History of Fond du Lac County Highway Commission
The Fond du Lac County Highway Department’s first Highway Commissioner was Michael Costello from 1912-1918. In his commissioner’s report, he discussed the first blacktop layed with state aid. The Commission installed eight miles of pavement without any injuries to any workers in 1912. In his report, he requested an office and staff to keep the records that were required by the new state highway law.
Dixie Street Location
In 1928, Commissioner J. S. McCullough (1928-1933) addressed the County Board to purchase property that had been previously leased by the highway department. The department would use the property to erect a new garage, gas tanks and storage sheds. A portion of the original garage, the front 50 feet, was being rented out to Mr. Schaefer & Michler for $50 per month in 1920. The existing garage, which is assumed to have been located on 4th Street in the City of Fond du Lac was said to be on “too valuable of property” was then disposed of.
Also on the property, an existing building that served as an old cattle loading complex was converted into an outlying storage building for the department. A separate building located Northeast of the main garage was constructed in 1977 to house the sign shop, which had been located in the upstairs portion of the 1936 addition. In addition to the existing salt sheds, salt domes were added in the mid 1980’s and 1990’s to increase the estimated salt capacity to 14,000 tons.
The Fond du Lac County Highway Department had ten outlining highway garages throughout the county to store a couple of pieces of equipment and trucks. They were spaced throughout the county in New Fane, Dotyville, Ripon, Brandon, Waucousta, Waupun, Campbellsport, Mt. Calvary, Rosendale and St. Cloud. These buildings were eventually sold in the mid 1980’s and operations were consolidated to three outlining buildings now located in Brandon, Mt Calvary and Campbellsport.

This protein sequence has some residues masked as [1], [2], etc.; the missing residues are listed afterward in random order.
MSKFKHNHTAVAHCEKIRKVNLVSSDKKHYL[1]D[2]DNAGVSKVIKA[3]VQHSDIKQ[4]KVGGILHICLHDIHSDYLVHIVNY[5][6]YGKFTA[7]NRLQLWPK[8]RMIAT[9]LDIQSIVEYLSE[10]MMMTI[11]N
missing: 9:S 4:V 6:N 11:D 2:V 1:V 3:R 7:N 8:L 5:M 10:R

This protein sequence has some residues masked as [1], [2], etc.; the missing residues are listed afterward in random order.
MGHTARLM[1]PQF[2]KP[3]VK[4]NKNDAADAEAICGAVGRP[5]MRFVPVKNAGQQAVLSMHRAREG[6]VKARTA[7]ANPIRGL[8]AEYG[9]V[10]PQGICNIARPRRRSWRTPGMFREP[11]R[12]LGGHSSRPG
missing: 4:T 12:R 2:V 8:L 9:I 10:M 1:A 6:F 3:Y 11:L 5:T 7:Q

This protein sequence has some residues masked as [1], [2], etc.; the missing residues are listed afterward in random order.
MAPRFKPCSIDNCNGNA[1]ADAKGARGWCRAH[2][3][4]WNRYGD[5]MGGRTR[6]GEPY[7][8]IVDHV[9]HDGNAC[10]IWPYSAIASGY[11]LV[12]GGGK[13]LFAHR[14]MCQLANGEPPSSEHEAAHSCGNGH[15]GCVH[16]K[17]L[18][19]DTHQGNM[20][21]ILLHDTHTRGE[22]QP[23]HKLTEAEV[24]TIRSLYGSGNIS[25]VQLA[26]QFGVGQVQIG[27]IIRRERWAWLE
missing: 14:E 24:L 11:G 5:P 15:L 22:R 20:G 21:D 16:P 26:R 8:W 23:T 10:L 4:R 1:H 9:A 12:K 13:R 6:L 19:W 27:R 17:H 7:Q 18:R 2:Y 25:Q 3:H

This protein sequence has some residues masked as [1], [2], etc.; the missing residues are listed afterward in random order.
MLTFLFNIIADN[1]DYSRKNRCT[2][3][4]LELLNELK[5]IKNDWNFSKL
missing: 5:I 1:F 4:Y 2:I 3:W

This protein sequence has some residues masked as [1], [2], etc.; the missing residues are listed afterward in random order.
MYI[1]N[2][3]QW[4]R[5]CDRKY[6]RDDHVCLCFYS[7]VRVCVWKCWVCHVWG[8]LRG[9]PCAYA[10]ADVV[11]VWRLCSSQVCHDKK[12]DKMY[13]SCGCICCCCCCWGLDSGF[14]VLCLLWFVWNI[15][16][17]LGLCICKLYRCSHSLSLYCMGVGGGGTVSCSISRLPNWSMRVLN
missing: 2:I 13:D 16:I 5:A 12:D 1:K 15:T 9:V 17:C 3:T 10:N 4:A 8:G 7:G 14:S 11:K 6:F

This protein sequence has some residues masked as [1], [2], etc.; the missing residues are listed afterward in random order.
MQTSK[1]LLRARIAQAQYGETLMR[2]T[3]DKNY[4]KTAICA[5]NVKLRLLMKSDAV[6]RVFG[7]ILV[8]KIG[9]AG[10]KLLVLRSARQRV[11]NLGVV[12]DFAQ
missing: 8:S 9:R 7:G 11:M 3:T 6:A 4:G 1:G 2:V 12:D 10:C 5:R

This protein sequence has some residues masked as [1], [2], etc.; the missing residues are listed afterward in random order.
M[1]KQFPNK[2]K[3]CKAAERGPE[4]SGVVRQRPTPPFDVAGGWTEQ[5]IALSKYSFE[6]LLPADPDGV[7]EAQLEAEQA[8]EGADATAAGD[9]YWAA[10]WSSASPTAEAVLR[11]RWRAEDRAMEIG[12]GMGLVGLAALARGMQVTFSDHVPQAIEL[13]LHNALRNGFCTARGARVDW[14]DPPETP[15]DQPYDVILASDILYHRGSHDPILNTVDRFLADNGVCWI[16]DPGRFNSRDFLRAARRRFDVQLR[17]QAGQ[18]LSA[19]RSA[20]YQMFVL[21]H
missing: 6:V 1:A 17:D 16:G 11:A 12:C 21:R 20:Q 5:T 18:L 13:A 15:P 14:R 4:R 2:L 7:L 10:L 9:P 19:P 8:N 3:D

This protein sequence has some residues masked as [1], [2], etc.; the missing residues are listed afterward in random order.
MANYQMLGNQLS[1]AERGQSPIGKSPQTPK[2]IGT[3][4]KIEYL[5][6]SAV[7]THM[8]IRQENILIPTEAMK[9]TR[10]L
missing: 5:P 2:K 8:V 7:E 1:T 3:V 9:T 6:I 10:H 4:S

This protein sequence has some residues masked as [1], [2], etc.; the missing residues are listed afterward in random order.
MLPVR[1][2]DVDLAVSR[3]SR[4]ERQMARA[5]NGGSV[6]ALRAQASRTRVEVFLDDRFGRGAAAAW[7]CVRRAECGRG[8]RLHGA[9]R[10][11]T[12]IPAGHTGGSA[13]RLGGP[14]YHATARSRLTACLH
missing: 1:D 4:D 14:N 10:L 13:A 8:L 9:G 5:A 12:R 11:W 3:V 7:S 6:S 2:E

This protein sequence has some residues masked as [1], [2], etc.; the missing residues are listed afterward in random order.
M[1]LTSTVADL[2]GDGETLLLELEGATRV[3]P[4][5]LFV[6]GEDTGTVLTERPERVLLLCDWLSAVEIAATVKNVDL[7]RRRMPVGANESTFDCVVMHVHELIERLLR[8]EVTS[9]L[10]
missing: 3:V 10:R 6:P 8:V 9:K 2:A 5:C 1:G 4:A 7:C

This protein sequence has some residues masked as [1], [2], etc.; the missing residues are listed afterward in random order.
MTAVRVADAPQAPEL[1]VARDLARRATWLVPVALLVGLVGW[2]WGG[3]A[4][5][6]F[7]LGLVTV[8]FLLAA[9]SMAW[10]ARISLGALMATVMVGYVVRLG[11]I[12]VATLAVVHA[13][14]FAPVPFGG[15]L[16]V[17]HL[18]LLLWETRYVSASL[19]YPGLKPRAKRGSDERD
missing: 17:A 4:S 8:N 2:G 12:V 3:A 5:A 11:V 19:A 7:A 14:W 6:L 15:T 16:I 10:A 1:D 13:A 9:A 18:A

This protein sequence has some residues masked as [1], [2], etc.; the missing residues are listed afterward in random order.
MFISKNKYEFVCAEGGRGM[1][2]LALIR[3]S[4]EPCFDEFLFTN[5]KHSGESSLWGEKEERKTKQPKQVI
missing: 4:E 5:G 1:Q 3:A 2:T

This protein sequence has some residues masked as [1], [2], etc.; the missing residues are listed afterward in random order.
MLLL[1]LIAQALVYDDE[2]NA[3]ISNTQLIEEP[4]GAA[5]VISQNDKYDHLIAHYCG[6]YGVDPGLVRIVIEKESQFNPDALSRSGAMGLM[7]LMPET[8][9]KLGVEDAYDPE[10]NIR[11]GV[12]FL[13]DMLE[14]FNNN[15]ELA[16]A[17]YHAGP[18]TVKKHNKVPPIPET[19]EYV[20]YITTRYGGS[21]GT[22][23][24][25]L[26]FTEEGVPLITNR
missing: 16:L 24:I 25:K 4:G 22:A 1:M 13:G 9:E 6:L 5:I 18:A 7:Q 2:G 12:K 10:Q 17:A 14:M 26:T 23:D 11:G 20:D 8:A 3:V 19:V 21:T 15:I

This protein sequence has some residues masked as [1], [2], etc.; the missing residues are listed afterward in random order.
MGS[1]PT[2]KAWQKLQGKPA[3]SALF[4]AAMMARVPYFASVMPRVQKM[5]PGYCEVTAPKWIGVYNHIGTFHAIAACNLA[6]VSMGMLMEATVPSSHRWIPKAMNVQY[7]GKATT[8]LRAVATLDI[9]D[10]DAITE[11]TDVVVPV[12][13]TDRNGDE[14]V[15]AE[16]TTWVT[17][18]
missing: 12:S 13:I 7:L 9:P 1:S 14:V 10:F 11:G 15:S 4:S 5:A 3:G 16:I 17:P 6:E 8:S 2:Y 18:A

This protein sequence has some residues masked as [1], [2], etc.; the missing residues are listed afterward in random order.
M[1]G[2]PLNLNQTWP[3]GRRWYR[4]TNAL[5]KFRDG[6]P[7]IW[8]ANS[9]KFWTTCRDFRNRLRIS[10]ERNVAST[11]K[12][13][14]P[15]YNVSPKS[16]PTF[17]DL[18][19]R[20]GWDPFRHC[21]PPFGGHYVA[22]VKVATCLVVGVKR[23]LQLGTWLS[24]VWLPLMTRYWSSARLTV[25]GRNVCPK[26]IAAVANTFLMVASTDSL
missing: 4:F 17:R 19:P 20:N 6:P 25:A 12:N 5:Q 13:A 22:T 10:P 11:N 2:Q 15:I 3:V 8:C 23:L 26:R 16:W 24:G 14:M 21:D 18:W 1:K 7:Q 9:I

For a couple of years in the 1940’s, one of the highway workers, Pat Murphy, lived in the upstairs east portion of the main garage building above what is now the superintendent’s office. Murphy would watch over the building and take any phone calls. He had a small kitchen and a bathroom with a shower and sleeping quarters. After he left, the upstairs was used as sleeping quarters for drivers during 24 hour snow removal operations. The middle portion of the upstairs was used as a material testing lab for the engineers when the department had its own pits and asphalt plant which was later sold to Northeast Asphalt (NEA) in mid 1980’s. The West portion of the upstairs was a sign shop until the late 1970’s. Currently the vast majority of the upstairs is storage.
Fond du Lac County was the first County to have computerized accounting and payroll. The Highway Accountant, Florian Zalewski, was given the task to implement this upgrade. In 1974, payroll distribution was computerized and the first state invoice was produced with a computer by Fond du Lac County. Fond du Lac County’s computer-generated invoice looked exactly the same as the paper invoice manually generated. Processing was done in Appleton by Action Data (Lee Johnson). During this time, Fond du Lac County also computerized time keeping. The Commissioner, Norm Oberbeck, stated that the only requirement he had was that the time slip that the men had to fill out was to be one page maximum in length, which would then be transferred into the computer for processing. Accounting staff accomplished that goal with the time slip only a half page in length. Also during this time frame Fond du Lac County segmented all its county highway lane mileage on mile segments and kept track of the maintenance cost per segment using the computer. In 1980, Fond du Lac County installed its first computer and highway processing was converted over during 1981 and 1982. The highway department’s billing and payroll took up to 80% of the capacity of the county’s first computer.
EARLY CONSTRUCTION 1910’s-1930’s